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Final Property Inspection "Check-outs"

Tuesday, 9th February, 2016

Almost half of tenants do not attend their "check-out" inspection at the end of their tenancy, according to figures published by the Deposit Protection Service (DPS).

During check-outs landlords or their representatives record the condition of the property in comparison to when the tenants moved in.

The DPS recommends that tenants attend their final inspection but 48% of 8,035 respondents to The DPS's recent survey said they had not attended.

Julian Foster, managing director of The DPS, said: "Check-outs are one of the most important stages of any tenancy. By viewing the property and discussing its condition together, tenants and landlords can resolve problems quickly and help prevent longer disputes, for instance, over the return of the deposit."

The DPS has also issued tips for landlords to help ensure that checkouts are successful:

  • Take along a report from the check-in. The first stage of making sure your check-out process is successful is to carry out an inspection that is agreed by the tenant on the state of the property when he or she arrives. Bring the resulting report to the check-out as as a reference point for both your inspection and the discussions.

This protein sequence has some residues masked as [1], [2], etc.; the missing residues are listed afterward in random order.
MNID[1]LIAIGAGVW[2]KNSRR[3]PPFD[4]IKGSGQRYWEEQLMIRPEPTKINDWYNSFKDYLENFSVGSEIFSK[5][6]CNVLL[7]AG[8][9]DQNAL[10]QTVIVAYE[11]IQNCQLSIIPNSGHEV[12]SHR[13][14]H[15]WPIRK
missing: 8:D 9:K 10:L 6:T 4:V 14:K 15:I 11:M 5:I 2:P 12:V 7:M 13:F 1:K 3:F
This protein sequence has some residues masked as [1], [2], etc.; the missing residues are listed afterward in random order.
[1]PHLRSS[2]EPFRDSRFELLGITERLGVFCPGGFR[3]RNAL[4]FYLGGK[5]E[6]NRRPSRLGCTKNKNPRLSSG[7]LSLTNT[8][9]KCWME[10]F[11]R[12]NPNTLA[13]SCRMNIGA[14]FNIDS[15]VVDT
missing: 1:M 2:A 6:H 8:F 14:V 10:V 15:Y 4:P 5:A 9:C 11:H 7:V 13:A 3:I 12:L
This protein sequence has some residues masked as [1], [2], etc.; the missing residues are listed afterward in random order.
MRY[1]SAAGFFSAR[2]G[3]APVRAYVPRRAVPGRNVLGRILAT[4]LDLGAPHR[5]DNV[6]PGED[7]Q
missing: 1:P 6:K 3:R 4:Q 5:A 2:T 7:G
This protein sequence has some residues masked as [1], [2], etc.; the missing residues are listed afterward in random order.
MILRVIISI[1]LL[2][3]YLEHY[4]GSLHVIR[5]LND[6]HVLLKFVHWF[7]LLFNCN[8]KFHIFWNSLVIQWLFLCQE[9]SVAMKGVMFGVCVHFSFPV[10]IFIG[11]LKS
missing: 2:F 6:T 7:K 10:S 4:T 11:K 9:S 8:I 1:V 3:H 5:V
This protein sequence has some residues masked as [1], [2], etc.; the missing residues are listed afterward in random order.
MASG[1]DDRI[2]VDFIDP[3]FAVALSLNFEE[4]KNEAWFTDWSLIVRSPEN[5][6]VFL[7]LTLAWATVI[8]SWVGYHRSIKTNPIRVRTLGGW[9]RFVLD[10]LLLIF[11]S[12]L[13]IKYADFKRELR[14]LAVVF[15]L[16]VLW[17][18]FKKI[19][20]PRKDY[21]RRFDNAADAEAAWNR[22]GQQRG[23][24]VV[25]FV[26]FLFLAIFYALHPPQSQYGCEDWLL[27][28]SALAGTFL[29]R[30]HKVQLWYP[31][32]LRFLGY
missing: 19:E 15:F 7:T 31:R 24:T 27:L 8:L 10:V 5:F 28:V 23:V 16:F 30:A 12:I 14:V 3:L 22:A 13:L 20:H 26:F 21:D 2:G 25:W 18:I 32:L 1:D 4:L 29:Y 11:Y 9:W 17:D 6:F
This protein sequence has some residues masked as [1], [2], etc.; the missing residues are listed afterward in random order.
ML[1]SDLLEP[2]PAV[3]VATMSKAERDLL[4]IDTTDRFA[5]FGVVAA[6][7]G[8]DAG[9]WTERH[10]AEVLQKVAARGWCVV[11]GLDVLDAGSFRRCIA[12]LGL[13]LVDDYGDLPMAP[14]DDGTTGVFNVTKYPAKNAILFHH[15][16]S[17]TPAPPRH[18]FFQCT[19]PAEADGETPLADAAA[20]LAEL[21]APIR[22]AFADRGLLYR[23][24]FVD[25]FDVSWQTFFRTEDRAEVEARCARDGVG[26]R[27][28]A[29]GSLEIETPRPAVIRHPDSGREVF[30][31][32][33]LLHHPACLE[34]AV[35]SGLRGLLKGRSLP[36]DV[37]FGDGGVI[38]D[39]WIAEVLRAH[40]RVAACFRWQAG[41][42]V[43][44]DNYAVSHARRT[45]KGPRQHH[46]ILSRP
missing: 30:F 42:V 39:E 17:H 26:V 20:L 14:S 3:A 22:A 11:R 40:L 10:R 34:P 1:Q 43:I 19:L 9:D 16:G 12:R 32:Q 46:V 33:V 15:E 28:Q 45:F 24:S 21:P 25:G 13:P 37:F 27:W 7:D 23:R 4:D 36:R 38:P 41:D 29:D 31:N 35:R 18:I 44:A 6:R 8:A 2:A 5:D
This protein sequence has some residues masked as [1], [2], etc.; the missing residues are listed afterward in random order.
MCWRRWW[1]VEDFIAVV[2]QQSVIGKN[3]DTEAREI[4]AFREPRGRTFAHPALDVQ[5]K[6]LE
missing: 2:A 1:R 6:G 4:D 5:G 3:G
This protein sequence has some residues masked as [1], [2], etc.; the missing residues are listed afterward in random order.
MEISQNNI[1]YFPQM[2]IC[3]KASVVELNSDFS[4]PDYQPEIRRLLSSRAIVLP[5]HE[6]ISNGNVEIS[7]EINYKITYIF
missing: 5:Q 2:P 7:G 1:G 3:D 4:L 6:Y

• Make sure the tenant understands the process. Explain that this is his or her chance to put forward their case regarding the state of the property. It's sensible to include a description of the process in your written invitation, and give them an oppportunity to ask questions when it starts.
  • Take you time and be thorough. Although confrontation can be difficult and it can feel awkward to be touring your property that has acted as someone else's home - you are making life more difficult for both you and the tenant if you do not cover every aspect of your check-in list properly, or later refer to an issue that wasn't noticed during check-out.
  • Make notes. In particular, record any of your tenant's admissions or nay agreements you reach. Ask your tenant to sign and date the notes.
  • Bring a camera and take photos of any damage or anything else contentious. Digital cameras work best because they have a date stamp, which helps demonstrate when pictures were taken.
  • Carry out the check-out inspection before any repair work takes place. Although it seems obvious that evidence of the damage will help demonstrate your case, unfortunately the rush to overcome problems ready for the next tenant sometimes means opportunities to record them are missed.





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